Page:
By Sharon Kunde
In addition to resting and recharging, the weeks leading up to the New Year are a perfect time for reflecting on our practices as educators. This year, I encourage ELA teachers to consider the diversity of the authors and works represented in their syllabi. Teachers who seek greater diversity when planning an English Language Arts syllabus may face a number of hurdles, including lack of time in an already jam-packed curriculum, difficulty in choosing between an abundance of options, or a lack of knowledge of what options there may be. Below, I explore a list of eighteenth-, nineteenth- and early-twentieth century poems by African American authors that can easily be included in existing secondary classroom syllabi, or that could form the backbone of a more involved unit-long or semester-long course of study.
Continue reading “Diversifying Your ELA Curriculum in 2022”
By Kasey Short
November is National Native American Heritage Month, and as the month approaches I am considering how literature has the power to broaden my students’ understanding and appreciation of Native cultures and traditions. Whether your students delve into fiction written by Indigenous authors or discover nonfictional accounts of Native history and figures, all students’ learning can be enriched by exposure to Native American cultures. The books below represent a range of Indigenous experiences and include short story anthologies, poetry, novels, picture books, and nonfiction. As an 8th grade teacher, I am always looking for middle grade and young adult books to recommend to my students, but I have included books across the K-12 range. My 8th grade students enjoy having picture books read aloud to them and those I have listed below are not only suitable for elementary classrooms but also offer opportunities for deeper conversations with older students. I also include at the article’s end some free online resources that provide further insight, information, and suggestions for effectively engaging students with National Native American Heritage Month.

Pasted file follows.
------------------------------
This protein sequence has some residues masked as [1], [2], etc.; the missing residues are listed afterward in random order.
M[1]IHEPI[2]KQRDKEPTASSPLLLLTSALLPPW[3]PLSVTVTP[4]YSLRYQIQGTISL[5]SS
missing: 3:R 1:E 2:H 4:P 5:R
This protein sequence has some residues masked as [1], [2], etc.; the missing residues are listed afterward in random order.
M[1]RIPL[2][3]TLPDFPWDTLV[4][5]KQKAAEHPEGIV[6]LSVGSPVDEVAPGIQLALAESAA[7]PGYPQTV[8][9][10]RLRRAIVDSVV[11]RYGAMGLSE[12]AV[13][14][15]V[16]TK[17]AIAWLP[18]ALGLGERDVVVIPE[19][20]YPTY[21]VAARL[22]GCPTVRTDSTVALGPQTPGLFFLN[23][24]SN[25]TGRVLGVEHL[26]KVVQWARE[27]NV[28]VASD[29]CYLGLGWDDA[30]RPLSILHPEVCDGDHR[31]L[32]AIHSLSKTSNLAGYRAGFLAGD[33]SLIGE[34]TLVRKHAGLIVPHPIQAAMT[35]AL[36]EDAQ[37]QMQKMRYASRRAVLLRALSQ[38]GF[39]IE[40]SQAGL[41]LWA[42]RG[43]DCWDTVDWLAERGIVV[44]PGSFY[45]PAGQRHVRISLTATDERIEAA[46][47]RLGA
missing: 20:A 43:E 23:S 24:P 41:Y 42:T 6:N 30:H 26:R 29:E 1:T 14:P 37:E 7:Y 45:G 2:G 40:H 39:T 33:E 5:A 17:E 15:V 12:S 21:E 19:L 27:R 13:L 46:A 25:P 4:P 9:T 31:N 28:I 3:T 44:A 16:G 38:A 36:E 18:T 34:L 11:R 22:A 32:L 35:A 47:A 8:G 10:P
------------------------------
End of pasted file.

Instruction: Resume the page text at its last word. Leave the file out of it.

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By Sharon Kunde
Marianne Moore argued that good poetry fashions “imaginary gardens with real toads in them”: worlds created of words in which toadlike reality crouches and springs on us, eliciting clenched hands, dilated eyes, “hair that can rise/if it must” (24, 5-6). Like good poetry, good pedagogy invites students into the world of ideas and allows them to create useful, authentic experiences and artifacts with those ideas.
While poems are easy to integrate into units on longer prose works, I strongly recommend devoting an entire unit (or more!) to poetry. In honor of National Poetry Month, here are some suggestions for final projects around which you can build an engaging poetry unit.
Continue reading “Three Poetry Final Projects for National Poetry Month”
By Melissa Smith
Imagine my student’s surprise when Elizabeth Acevedo complimented her analysis of her poem , or when Nate Marshall tweeted that a student’s blog on his poem was “dope” and “fresh.” Students feel recognized and validated, and these interactions are one of the most rewarding benefits to teaching living poets.
The #TeachLivingPoets movement started as a simple hashtag—a way for me to share my favorite poems and ways to teach them on social media. In 2017, after Skyping with poet R. A. Villanueva, whose poems we had read in class, my students begged me to set up another call; they wanted more. We ended up Skyping with him three times and the reaction I saw in my students was pure teaching gold. They were enthralled. They wrote guitar songs set to his poems. They wrote poems responding to his poems. They were excited—about poetry! The following year, social media interaction and Skype video calls quickly morphed into poetry readings and classroom visits.
Continue reading “The Power of Teaching Contemporary Poetry”